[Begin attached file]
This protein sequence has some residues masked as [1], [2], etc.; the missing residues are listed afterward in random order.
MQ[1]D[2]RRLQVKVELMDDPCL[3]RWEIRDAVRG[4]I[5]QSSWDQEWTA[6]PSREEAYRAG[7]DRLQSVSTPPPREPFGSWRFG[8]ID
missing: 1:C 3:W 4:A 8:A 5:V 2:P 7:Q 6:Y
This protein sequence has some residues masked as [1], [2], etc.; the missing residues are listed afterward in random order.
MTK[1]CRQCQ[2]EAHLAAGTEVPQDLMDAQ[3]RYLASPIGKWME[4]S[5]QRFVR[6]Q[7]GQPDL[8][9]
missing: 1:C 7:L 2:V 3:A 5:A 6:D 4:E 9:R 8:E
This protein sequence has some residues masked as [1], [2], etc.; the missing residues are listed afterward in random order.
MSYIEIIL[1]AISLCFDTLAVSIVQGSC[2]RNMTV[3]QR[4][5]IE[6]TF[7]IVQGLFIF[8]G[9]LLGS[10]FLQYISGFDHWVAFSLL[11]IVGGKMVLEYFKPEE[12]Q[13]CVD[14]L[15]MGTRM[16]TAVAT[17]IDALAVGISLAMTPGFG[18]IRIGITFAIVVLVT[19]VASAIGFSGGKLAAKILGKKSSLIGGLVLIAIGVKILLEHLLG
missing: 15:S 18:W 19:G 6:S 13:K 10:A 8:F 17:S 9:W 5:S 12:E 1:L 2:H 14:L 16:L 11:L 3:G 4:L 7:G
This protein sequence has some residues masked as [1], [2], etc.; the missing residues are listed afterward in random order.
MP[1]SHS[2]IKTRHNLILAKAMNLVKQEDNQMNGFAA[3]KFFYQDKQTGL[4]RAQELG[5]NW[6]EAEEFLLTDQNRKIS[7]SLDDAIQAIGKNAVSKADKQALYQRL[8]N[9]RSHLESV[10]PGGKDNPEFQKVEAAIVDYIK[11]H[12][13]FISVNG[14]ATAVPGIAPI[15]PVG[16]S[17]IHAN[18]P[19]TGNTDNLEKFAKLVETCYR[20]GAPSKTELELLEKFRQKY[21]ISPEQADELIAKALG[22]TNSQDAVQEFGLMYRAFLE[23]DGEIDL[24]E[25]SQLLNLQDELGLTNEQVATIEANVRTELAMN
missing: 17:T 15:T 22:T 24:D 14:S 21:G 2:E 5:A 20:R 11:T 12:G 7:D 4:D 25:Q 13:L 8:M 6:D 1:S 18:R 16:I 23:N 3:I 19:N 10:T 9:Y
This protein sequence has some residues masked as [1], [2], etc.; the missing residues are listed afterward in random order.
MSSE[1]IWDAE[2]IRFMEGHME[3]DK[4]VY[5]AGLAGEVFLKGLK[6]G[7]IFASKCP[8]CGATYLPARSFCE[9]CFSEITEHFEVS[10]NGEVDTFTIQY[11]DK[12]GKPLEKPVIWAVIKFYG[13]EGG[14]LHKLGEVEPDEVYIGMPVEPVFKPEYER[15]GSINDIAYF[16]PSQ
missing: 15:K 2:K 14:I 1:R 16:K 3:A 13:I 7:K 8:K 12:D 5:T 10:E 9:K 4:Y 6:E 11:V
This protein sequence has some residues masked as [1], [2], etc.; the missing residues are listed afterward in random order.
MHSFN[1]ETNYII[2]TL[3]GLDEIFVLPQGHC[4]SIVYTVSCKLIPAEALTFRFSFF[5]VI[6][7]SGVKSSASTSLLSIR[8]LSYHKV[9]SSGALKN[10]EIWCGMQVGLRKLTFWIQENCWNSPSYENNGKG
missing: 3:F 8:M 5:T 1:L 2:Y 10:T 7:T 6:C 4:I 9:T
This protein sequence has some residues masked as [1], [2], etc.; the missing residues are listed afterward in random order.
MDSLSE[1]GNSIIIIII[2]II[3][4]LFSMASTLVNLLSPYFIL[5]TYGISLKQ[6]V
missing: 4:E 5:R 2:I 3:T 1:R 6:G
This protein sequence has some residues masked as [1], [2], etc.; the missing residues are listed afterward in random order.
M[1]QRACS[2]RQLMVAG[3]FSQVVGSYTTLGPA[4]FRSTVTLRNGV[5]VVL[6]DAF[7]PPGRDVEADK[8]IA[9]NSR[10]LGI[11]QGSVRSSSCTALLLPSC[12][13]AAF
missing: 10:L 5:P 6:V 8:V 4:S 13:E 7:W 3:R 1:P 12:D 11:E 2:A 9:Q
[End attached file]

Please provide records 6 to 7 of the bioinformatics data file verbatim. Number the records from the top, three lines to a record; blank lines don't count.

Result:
This protein sequence has some residues masked as [1], [2], etc.; the missing residues are listed afterward in random order.
MHSFN[1]ETNYII[2]TL[3]GLDEIFVLPQGHC[4]SIVYTVSCKLIPAEALTFRFSFF[5]VI[6][7]SGVKSSASTSLLSIR[8]LSYHKV[9]SSGALKN[10]EIWCGMQVGLRKLTFWIQENCWNSPSYENNGKG
missing: 3:F 8:M 5:T 1:L 2:Y 10:T 7:T 6:C 4:I 9:T
This protein sequence has some residues masked as [1], [2], etc.; the missing residues are listed afterward in random order.
MDSLSE[1]GNSIIIIII[2]II[3][4]LFSMASTLVNLLSPYFIL[5]TYGISLKQ[6]V
missing: 4:E 5:R 2:I 3:T 1:R 6:G